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Human cloning: Dolly scientist wins approval to use 'virgin birth' technique

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posted on Jun, 13 2003 @ 06:32 PM
Bees do it, ants do it, and so apparently did the Goddess Athena. Parthenogenesis - Greek for "virgin birth" - could now allow British scientists to create human embryos from unfertilised eggs.

Athena was perhaps the first mythical character to undergo parthenogenesis, having emerged fully formed from the forehead of her father, Zeus. Hence her temple on the Acropolis is called The Parthenon.

Yesterday, Britain's fertility watchdog gave approval for scientists to create human embryos using a parthenogenetic process, in a landmark experiment that could pave the way for human cloning.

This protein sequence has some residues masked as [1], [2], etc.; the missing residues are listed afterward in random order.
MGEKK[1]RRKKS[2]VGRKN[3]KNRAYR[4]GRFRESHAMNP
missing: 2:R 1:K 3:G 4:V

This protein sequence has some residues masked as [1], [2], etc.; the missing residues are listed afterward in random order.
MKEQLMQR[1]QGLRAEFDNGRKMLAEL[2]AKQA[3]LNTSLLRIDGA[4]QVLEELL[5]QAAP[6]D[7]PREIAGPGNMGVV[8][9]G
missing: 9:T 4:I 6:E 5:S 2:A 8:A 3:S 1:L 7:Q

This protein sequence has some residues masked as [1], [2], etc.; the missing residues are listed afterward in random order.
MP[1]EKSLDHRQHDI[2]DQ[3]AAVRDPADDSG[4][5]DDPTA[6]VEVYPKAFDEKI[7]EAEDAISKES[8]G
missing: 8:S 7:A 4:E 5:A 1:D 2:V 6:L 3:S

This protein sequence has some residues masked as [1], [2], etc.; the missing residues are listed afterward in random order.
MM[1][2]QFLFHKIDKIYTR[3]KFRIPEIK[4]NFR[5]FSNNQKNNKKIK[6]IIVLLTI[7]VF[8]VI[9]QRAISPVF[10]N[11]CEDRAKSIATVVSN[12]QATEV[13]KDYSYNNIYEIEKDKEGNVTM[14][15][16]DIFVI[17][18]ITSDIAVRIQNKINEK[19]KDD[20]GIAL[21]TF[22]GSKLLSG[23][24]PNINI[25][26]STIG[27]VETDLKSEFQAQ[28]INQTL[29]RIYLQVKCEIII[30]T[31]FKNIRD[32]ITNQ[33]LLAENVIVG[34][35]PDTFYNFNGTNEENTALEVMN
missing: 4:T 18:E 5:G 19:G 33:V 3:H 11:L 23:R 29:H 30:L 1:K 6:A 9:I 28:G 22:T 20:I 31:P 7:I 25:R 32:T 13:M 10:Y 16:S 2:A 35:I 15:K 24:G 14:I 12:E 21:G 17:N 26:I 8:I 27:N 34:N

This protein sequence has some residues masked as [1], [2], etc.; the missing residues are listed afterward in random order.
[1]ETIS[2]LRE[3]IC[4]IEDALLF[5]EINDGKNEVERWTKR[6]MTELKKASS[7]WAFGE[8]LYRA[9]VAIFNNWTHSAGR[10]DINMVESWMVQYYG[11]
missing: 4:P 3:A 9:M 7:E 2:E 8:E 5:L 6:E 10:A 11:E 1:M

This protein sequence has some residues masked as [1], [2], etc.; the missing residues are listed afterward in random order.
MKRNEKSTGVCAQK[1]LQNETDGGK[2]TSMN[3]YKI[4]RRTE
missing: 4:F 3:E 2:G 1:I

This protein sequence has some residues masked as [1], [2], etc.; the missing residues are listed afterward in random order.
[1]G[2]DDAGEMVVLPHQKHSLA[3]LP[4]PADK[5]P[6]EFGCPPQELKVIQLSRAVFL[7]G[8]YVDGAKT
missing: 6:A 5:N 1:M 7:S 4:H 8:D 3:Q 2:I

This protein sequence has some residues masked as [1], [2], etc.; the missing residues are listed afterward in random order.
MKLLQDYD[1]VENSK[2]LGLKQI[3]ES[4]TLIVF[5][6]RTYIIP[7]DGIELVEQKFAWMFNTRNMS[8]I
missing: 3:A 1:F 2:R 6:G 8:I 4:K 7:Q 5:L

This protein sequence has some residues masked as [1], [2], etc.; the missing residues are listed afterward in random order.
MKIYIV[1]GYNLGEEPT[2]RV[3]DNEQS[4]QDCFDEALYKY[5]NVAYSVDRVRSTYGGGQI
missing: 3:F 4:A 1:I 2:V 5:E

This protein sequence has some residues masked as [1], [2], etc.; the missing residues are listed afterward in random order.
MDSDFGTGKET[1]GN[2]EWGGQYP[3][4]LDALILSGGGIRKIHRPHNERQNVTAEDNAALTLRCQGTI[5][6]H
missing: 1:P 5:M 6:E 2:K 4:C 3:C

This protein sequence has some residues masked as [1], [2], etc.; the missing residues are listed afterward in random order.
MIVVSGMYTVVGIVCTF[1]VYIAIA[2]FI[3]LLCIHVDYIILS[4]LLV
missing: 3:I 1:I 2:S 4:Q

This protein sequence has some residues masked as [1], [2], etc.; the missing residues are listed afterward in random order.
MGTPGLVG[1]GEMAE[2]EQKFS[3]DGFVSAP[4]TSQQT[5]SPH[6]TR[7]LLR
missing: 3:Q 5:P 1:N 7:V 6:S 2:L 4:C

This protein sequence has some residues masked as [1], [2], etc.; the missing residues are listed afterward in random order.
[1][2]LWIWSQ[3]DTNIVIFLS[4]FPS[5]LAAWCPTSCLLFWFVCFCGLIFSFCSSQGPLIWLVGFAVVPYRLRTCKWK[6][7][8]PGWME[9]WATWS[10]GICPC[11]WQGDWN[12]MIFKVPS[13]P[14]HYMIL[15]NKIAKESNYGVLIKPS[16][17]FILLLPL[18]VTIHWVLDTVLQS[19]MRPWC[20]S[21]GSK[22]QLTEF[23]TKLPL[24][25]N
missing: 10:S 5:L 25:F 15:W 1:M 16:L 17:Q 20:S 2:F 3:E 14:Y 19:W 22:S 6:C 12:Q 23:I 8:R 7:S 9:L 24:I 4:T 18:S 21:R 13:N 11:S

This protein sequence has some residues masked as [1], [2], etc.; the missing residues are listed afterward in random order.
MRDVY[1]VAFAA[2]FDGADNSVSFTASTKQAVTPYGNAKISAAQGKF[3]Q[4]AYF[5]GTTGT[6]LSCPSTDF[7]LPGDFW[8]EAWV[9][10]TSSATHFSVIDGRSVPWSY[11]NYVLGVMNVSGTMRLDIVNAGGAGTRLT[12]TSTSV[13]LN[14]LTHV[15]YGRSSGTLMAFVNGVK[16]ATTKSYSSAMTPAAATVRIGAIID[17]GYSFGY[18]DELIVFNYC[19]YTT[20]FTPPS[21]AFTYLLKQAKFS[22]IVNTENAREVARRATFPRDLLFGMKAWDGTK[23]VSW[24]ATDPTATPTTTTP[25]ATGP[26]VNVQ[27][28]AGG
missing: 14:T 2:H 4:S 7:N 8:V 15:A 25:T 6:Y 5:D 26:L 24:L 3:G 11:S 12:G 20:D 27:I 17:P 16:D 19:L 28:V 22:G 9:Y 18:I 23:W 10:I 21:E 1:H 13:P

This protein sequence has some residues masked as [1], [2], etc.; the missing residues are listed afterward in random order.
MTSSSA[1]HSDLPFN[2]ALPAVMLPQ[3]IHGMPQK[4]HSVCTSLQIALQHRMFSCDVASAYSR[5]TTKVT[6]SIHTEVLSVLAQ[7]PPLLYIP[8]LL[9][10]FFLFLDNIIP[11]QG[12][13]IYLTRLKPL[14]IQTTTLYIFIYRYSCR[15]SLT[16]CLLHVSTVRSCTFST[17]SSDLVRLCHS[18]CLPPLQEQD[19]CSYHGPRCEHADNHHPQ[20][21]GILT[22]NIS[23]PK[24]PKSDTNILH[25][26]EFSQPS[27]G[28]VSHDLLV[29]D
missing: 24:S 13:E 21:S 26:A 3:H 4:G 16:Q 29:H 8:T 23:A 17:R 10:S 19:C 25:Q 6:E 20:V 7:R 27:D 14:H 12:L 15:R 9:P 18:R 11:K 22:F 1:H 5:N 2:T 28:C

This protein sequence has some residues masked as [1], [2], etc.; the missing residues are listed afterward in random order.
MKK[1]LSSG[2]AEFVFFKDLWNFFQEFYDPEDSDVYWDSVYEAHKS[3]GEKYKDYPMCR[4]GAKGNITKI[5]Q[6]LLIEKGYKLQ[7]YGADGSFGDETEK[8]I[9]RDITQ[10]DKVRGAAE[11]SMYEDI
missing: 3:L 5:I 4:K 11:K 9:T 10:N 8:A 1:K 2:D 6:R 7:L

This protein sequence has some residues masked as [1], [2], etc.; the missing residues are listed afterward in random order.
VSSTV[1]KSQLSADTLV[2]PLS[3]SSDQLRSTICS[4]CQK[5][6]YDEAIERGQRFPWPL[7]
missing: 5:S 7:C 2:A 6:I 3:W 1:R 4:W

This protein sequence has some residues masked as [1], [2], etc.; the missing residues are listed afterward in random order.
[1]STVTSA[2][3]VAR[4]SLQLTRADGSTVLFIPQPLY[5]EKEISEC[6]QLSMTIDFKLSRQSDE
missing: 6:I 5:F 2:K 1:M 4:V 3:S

The Human Fertilisation and Embryology Authority (HFEA) granted a licence to the Roslin Institute, near Edinburgh, to use human eggs and embryos to generate embryonic stem cells which could be used to produce the specialised tissues of the body.

Professor Ian Wilmut, the scientist who cloned Dolly the sheep, will lead the Roslin team in its attempts to "activate" human eggs so that they develop into early embryos without first being fertilised by sperm cells.


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